Saturday, 14 September 2013

Have a Go... How to - Tilt Hat Topper



This can be a little fiddly -  but it is well worth it. All in, this set me back about £15 and whilst it may have taken me a good couple of hours -  mostly because I was being distracted by the TV -  I would most certainly make something similar again.

I bought all the main components from eBay. I simply searched "millinery supplies" and up popped a plethora of bits. Which promptly went onto one of my many, many wish lists.

Anway -  here is the how to....


You will need:
1 hat base
Decortative what nots -  the sky's the limit -  I chose yellow flowers and leaves
Hat to hair fastening of choice
Sharp needle and thread to match your hat base and your adornment


Start by attaching your chosen clip or elastic to the underside of your hat base. I faffed about for aaaaages with this part - I even sewed on the elastic and then decided I didn't like it. At. ALL. In the end I plumbed for one of my springy pin curl ones. 

Use which ever fastening you prefer with the thread to match your hat base.


Once this is all secure, have a play about with the bits you want to fasten to the hat itself. If you are anything like me (you unlucky soul) then you will skip this part and rue the day you did so. Because you will find that you have not spaced things out correctly and have to carefully remove the things you have already stitched on. Such a waste of time.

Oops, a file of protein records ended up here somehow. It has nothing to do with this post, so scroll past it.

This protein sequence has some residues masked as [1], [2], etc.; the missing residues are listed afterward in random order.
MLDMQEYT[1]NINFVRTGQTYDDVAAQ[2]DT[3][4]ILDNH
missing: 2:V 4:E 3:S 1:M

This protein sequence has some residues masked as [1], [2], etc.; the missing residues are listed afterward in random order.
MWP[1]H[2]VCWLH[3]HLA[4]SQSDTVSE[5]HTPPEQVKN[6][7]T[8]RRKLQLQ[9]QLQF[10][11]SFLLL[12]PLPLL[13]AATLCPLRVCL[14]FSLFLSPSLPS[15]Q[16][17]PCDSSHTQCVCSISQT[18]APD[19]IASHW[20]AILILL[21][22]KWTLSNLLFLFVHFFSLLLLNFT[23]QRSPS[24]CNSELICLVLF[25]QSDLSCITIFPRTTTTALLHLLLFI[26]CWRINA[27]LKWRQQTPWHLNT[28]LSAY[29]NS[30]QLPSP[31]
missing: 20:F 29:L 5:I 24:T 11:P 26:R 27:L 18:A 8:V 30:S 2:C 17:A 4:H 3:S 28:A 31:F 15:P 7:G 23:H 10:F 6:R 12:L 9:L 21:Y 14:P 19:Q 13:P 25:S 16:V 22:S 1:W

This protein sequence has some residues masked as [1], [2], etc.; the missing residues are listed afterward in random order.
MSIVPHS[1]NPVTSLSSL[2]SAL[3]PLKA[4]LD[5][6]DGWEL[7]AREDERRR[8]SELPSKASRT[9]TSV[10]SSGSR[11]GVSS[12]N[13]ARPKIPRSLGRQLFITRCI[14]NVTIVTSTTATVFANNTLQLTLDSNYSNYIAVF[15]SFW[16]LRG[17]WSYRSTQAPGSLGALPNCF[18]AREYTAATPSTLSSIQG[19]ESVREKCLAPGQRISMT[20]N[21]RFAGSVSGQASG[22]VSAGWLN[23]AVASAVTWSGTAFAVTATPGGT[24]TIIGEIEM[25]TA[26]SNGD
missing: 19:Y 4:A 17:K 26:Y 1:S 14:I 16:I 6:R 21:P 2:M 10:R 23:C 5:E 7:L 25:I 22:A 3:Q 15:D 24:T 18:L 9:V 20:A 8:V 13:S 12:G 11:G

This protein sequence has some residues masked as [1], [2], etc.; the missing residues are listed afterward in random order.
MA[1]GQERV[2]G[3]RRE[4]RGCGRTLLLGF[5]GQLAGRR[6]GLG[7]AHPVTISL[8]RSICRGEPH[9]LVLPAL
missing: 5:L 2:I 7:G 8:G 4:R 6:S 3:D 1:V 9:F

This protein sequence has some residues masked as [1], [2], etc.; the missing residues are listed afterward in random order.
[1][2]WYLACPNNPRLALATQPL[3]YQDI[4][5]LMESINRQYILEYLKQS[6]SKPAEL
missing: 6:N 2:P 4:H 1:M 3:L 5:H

So -  spend a little time having a think about how you would like it to turn out. Or, you may be a super organised person who has it all drawn out. Oh, how I envy you and your ability to plan things like this. No unpicking for you!


The flowers and leaves that I purchased were made of covered wire, so were very easily posed and I was able to stitch one on and then wrap the rest of the stem around the next piece.

I started by sewing on around the head of one of the flower clusters in green. I was not being precious about the underside of the hat at all. Others may wish to cover up all their sewing with felt. If this is the case -  sew your hat-to-hair fastening to this instead.

Once I had affixed the first flower, I then made my way round using alternate leaves and fleurs. Not the most complicated pattern, granted, but I liked the effect.

Once complete, I then added a floral and leaf combo to the centre. I added them whole and then snipped off the stems. Had I thought this through a little more (here comes the rue-age) I would have possibly added these bits first as I found it infuriating annoying hacked-me-right-off troublesome to get the needle in and around the clip I had already stitched into place. 


But. 

But, but, but.

All of that was forgotten once I had done my hair and slap and clipped it into place. I liked it.
 Oh yes, I liked it a lot.

And perhaps you do too and might just have a crack at making your own? All that is needed is a little time, creativity and pennies. No one else shall have one and when people comment you can say you made it. 
That sure is a lovely feeling. 

I. Made. It




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